Apple gave a small mention in yesterday’s keynote to something that may make a big difference to those iPhone and iPad owners who find themselves running short of storage space: App Thinning. The idea is that your iOS 9 device only downloads the code it actually needs, making apps significantly smaller than they are today.

What Apple listed as one feature is actually three separate mechanisms, each playing its own part in reducing app size, and ArsTechnica has provided an interesting look at how it all works … 

The primary mechanism – App Slicing – is the one that does most of the work. Because apps need to run on a variety of devices, from the 3.5-inch iPhone 4 to the 5.5-inch iPhone 6 (or 10-inch iPad, for universal apps), they contain separate assets for each of those devices – most of which your device doesn’t need.

Say you have an iPhone 5C, which uses a 32-bit CPU and a GPU that doesn’t support the Metal API. Download a modern universal game, and that binary includes 64-bit code, iPad and “3x” iPhone 6 Plus assets, and Metal API code that it doesn’t need. It only needs the 32-bit code, “2x” iPhone-sized assets, and the OpenGL graphics code. 

With App Slices, developers tag assets by device, and when you download the app from iTunes, it will only download the assets your device needs. Apple has made this process pretty simple for developers, so it’s likely that many will support it.

On-Demand Resources (ODR) is the second way to reduce app sizes. ArsTechnica gives the example of multi-level games, where you typically only need the level you are playing plus the next few levels up. ODR means you can download the game with the first few levels included. As your play progresses, the app downloads extra levels and purges the levels already completed.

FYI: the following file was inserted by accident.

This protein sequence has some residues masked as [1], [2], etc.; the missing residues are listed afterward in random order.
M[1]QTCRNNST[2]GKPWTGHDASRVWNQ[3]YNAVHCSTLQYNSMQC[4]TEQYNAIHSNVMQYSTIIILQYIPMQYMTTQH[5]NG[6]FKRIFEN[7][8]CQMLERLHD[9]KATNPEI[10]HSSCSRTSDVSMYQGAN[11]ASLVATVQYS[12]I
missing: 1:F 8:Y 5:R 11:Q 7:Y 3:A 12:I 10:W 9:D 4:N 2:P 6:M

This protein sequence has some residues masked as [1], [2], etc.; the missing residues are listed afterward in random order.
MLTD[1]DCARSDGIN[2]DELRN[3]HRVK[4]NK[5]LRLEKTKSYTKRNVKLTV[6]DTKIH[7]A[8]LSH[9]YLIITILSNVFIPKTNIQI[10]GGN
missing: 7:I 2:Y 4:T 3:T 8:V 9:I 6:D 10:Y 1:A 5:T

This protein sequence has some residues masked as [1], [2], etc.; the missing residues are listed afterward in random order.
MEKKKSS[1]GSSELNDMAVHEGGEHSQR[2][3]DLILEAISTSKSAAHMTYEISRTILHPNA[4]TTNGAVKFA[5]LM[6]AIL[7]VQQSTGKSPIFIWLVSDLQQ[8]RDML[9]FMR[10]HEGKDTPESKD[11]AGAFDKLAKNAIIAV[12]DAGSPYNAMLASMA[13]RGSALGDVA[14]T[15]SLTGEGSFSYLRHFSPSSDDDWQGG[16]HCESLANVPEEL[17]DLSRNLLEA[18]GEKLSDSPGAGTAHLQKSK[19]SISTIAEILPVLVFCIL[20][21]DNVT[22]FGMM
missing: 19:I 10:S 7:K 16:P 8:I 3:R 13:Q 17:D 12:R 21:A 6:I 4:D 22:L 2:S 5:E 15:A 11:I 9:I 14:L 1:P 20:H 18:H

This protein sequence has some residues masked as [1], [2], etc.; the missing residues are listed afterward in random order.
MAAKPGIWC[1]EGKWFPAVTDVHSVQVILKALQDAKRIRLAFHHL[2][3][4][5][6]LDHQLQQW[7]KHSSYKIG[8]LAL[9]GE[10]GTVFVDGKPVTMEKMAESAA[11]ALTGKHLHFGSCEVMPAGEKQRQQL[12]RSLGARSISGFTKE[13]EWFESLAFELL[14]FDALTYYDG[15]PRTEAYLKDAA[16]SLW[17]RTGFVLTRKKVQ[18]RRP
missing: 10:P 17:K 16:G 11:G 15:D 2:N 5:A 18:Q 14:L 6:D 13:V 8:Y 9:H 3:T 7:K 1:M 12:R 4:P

Finally, Bitcode. Instead of uploading pre-compiled binaries, developers upload what Apple calls an “intermediate representation” of the app. The App Store then automatically compiles the app just before downloading. This allows it to automatically implement part of App Slicing even if the developer hasn’t bothered to tag their code, downloading only the 32- or 64-bit code as required.

But Bitcode also means that if Apple improves the compiler to make code more efficient, those improvements are automatically incorporated when you download the app.

There will be some trade-offs. For example, if you’re passing the time on a long flight by playing a multi-level game, it could be a bit frustrating to run out of levels when you’re still four hours away from landing. But overall, it should be something that will benefit most of us most of the time – especially those with 16GB devices.

Check out more detail over at ArsTechnica.

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Ben Lovejoy

Ben Lovejoy is a British technology writer and EU Editor for 9to5Mac. He’s known for his op-eds and diary pieces, exploring his experience of Apple products over time, for a more rounded review. He also writes fiction, with two technothriller novels, a couple of SF shorts and a rom-com!

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